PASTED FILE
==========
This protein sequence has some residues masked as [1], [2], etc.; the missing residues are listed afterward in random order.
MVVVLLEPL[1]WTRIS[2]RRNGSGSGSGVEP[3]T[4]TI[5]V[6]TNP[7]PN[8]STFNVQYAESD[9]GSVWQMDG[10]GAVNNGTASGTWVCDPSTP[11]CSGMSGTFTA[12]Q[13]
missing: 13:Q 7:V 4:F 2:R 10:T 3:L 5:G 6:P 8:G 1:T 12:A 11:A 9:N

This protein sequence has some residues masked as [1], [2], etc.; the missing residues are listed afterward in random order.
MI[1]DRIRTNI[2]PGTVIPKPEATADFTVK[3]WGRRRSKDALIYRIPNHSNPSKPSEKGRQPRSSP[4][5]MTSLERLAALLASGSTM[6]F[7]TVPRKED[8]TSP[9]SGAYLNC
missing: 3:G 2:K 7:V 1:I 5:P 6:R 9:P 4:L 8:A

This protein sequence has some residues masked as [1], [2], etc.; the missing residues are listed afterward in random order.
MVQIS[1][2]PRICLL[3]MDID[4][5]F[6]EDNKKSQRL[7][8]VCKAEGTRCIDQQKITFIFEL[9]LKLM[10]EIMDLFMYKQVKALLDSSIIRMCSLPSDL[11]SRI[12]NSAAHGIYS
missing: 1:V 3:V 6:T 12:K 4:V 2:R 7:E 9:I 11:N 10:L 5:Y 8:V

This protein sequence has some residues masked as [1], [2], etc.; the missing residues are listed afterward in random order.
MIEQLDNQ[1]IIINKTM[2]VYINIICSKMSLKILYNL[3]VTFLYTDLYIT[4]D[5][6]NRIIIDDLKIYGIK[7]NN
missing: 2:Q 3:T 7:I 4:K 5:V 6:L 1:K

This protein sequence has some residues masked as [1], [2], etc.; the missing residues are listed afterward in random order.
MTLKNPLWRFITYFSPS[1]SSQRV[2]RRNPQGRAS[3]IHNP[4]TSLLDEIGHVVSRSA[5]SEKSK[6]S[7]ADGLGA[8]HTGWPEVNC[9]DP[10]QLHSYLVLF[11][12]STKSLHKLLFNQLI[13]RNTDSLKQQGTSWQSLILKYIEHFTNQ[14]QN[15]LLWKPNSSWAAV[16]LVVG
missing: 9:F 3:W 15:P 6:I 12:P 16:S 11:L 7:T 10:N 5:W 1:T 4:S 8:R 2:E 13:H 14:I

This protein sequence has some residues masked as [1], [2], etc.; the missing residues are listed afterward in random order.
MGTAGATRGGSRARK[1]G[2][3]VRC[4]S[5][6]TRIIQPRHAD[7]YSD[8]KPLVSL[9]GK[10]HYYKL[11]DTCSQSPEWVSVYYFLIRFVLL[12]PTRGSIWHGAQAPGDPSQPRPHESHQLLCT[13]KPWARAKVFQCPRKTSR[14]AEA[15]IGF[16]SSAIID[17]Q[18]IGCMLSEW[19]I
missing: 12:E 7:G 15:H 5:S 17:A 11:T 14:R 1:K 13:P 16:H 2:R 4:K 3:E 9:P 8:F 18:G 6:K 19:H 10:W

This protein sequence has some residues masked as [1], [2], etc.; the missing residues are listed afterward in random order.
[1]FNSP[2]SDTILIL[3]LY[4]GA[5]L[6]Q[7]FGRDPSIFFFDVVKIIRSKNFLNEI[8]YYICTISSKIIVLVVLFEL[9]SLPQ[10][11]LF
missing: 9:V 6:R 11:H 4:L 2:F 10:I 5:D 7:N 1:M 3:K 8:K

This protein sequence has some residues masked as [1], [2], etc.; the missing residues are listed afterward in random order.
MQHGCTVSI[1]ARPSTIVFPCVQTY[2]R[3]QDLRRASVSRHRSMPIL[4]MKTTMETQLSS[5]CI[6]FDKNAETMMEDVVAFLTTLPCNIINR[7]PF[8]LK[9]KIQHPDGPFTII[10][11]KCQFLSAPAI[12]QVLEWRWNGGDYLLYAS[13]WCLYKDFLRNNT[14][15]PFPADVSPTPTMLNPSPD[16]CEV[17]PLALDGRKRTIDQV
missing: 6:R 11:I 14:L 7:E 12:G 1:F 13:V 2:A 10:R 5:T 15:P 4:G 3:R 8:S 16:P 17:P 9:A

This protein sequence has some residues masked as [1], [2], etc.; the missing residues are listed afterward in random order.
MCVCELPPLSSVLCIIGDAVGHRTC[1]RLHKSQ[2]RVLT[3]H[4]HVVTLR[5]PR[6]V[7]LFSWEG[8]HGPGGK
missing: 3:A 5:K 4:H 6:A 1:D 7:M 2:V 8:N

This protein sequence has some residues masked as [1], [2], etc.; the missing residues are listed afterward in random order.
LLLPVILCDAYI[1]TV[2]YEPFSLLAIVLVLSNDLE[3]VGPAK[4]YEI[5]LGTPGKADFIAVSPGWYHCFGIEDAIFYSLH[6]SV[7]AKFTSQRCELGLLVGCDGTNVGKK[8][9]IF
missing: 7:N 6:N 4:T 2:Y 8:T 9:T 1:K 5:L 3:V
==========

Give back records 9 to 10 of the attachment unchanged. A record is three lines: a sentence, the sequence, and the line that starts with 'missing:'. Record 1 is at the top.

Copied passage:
This protein sequence has some residues masked as [1], [2], etc.; the missing residues are listed afterward in random order.
MCVCELPPLSSVLCIIGDAVGHRTC[1]RLHKSQ[2]RVLT[3]H[4]HVVTLR[5]PR[6]V[7]LFSWEG[8]HGPGGK
missing: 3:A 5:K 4:H 6:A 1:D 7:M 2:V 8:N

This protein sequence has some residues masked as [1], [2], etc.; the missing residues are listed afterward in random order.
LLLPVILCDAYI[1]TV[2]YEPFSLLAIVLVLSNDLE[3]VGPAK[4]YEI[5]LGTPGKADFIAVSPGWYHCFGIEDAIFYSLH[6]SV[7]AKFTSQRCELGLLVGCDGTNVGKK[8][9]IF
missing: 7:N 6:N 4:T 2:Y 8:T 9:T 1:K 5:L 3:V